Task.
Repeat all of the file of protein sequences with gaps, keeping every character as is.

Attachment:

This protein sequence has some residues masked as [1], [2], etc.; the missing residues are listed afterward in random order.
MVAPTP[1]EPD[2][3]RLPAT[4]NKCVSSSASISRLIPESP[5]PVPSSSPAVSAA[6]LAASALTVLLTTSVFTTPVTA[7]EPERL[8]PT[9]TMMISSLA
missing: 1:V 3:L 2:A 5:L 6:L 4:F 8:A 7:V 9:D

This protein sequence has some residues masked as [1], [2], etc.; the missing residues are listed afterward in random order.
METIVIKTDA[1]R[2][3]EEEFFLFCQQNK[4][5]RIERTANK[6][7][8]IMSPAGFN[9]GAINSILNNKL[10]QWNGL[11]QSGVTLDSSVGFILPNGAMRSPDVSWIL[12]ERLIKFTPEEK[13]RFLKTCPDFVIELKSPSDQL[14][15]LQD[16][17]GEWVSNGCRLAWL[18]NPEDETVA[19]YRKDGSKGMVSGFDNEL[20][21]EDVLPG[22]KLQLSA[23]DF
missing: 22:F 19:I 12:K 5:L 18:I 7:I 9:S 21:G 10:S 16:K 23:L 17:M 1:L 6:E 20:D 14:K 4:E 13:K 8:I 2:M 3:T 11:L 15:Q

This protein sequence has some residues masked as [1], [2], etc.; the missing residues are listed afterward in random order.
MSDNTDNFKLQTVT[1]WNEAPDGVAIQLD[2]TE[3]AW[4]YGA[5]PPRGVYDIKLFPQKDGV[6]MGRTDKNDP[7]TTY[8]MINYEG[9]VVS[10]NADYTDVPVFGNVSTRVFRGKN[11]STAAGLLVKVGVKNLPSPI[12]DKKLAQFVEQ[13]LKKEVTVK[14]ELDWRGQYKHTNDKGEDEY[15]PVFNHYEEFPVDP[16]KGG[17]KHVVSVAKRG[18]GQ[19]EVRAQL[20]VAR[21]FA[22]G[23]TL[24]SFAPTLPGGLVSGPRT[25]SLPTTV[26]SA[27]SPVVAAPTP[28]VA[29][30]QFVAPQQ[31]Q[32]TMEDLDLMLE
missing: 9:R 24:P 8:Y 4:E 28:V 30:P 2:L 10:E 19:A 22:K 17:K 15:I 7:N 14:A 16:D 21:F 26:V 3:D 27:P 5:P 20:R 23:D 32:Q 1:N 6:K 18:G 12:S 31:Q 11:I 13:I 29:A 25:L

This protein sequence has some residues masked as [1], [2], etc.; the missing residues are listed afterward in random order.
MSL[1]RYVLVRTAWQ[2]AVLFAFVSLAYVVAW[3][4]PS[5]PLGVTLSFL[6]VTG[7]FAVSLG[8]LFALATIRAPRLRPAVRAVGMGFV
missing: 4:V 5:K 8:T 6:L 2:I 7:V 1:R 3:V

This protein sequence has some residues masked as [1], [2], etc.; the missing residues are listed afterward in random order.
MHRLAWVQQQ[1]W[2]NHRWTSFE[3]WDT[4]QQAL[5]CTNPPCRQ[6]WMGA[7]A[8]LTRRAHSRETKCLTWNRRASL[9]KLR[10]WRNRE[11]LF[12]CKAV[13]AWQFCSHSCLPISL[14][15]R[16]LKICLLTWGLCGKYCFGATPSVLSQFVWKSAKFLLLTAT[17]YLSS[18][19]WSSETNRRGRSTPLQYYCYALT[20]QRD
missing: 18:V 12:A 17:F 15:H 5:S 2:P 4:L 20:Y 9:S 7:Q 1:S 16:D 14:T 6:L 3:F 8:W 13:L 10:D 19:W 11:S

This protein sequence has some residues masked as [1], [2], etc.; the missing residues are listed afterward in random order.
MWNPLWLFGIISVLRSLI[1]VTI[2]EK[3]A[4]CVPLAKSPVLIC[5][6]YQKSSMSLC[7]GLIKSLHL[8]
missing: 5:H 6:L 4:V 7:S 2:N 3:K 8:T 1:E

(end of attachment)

This protein sequence has some residues masked as [1], [2], etc.; the missing residues are listed afterward in random order.
MVAPTP[1]EPD[2][3]RLPAT[4]NKCVSSSASISRLIPESP[5]PVPSSSPAVSAA[6]LAASALTVLLTTSVFTTPVTA[7]EPERL[8]PT[9]TMMISSLA
missing: 1:V 3:L 2:A 5:L 6:L 4:F 8:A 7:V 9:D

This protein sequence has some residues masked as [1], [2], etc.; the missing residues are listed afterward in random order.
METIVIKTDA[1]R[2][3]EEEFFLFCQQNK[4][5]RIERTANK[6][7][8]IMSPAGFN[9]GAINSILNNKL[10]QWNGL[11]QSGVTLDSSVGFILPNGAMRSPDVSWIL[12]ERLIKFTPEEK[13]RFLKTCPDFVIELKSPSDQL[14][15]LQD[16][17]GEWVSNGCRLAWL[18]NPEDETVA[19]YRKDGSKGMVSGFDNEL[20][21]EDVLPG[22]KLQLSA[23]DF
missing: 22:F 19:I 12:K 5:L 18:I 7:I 9:S 21:G 10:S 16:K 23:L 17:M 1:L 6:E 20:D 14:K 4:E 13:K 8:I 2:M 3:T 11:L 15:Q

This protein sequence has some residues masked as [1], [2], etc.; the missing residues are listed afterward in random order.
MSDNTDNFKLQTVT[1]WNEAPDGVAIQLD[2]TE[3]AW[4]YGA[5]PPRGVYDIKLFPQKDGV[6]MGRTDKNDP[7]TTY[8]MINYEG[9]VVS[10]NADYTDVPVFGNVSTRVFRGKN[11]STAAGLLVKVGVKNLPSPI[12]DKKLAQFVEQ[13]LKKEVTVK[14]ELDWRGQYKHTNDKGEDEY[15]PVFNHYEEFPVDP[16]KGG[17]KHVVSVAKRG[18]GQ[19]EVRAQL[20]VAR[21]FA[22]G[23]TL[24]SFAPTLPGGLVSGPRT[25]SLPTTV[26]SA[27]SPVVAAPTP[28]VA[29][30]QFVAPQQ[31]Q[32]TMEDLDLMLE
missing: 9:R 24:P 8:Y 4:E 28:V 30:P 2:L 10:E 19:A 22:K 17:K 15:I 7:N 14:A 16:D 21:F 26:V 3:D 27:P 5:P 20:R 23:D 32:Q 1:N 6:K 18:G 12:S 31:Q 11:I 13:I 29:A 25:L

This protein sequence has some residues masked as [1], [2], etc.; the missing residues are listed afterward in random order.
MSL[1]RYVLVRTAWQ[2]AVLFAFVSLAYVVAW[3][4]PS[5]PLGVTLSFL[6]VTG[7]FAVSLG[8]LFALATIRAPRLRPAVRAVGMGFV
missing: 4:V 5:K 8:T 6:L 2:I 7:V 1:R 3:V

This protein sequence has some residues masked as [1], [2], etc.; the missing residues are listed afterward in random order.
MHRLAWVQQQ[1]W[2]NHRWTSFE[3]WDT[4]QQAL[5]CTNPPCRQ[6]WMGA[7]A[8]LTRRAHSRETKCLTWNRRASL[9]KLR[10]WRNRE[11]LF[12]CKAV[13]AWQFCSHSCLPISL[14][15]R[16]LKICLLTWGLCGKYCFGATPSVLSQFVWKSAKFLLLTAT[17]YLSS[18][19]WSSETNRRGRSTPLQYYCYALT[20]QRD
missing: 18:V 12:A 17:F 15:H 5:S 2:P 4:L 20:Y 9:S 7:Q 1:S 16:D 14:T 6:L 3:F 8:W 13:L 10:D 19:W 11:S

This protein sequence has some residues masked as [1], [2], etc.; the missing residues are listed afterward in random order.
MWNPLWLFGIISVLRSLI[1]VTI[2]EK[3]A[4]CVPLAKSPVLIC[5][6]YQKSSMSLC[7]GLIKSLHL[8]
missing: 5:H 6:L 4:V 7:S 2:N 3:K 8:T 1:E